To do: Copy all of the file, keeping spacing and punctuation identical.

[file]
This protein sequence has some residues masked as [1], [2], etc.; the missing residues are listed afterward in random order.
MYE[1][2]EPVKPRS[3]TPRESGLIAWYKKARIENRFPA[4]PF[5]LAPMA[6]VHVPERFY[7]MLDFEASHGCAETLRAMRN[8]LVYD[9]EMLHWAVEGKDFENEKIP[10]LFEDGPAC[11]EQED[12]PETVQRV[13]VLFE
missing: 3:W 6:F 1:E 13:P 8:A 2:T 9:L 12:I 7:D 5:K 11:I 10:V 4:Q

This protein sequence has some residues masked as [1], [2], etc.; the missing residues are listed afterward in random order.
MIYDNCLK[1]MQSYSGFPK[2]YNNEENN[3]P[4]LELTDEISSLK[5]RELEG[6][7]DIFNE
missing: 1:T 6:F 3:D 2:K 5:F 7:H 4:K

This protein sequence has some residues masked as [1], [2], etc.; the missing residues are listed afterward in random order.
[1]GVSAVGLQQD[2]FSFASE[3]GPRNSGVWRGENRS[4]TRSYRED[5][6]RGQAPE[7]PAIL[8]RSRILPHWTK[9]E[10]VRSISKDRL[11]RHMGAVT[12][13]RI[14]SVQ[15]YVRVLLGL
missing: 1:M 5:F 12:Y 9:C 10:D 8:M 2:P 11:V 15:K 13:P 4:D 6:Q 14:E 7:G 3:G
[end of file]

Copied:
This protein sequence has some residues masked as [1], [2], etc.; the missing residues are listed afterward in random order.
MYE[1][2]EPVKPRS[3]TPRESGLIAWYKKARIENRFPA[4]PF[5]LAPMA[6]VHVPERFY[7]MLDFEASHGCAETLRAMRN[8]LVYD[9]EMLHWAVEGKDFENEKIP[10]LFEDGPAC[11]EQED[12]PETVQRV[13]VLFE
missing: 3:W 6:F 1:E 13:P 8:A 2:T 9:L 12:I 7:D 5:K 11:I 10:V 4:Q

This protein sequence has some residues masked as [1], [2], etc.; the missing residues are listed afterward in random order.
MIYDNCLK[1]MQSYSGFPK[2]YNNEENN[3]P[4]LELTDEISSLK[5]RELEG[6][7]DIFNE
missing: 1:T 6:F 3:D 2:K 5:F 7:H 4:K

This protein sequence has some residues masked as [1], [2], etc.; the missing residues are listed afterward in random order.
[1]GVSAVGLQQD[2]FSFASE[3]GPRNSGVWRGENRS[4]TRSYRED[5][6]RGQAPE[7]PAIL[8]RSRILPHWTK[9]E[10]VRSISKDRL[11]RHMGAVT[12][13]RI[14]SVQ[15]YVRVLLGL
missing: 1:M 5:F 12:Y 9:C 10:D 8:M 2:P 11:V 15:K 13:P 4:D 6:Q 14:E 7:G 3:G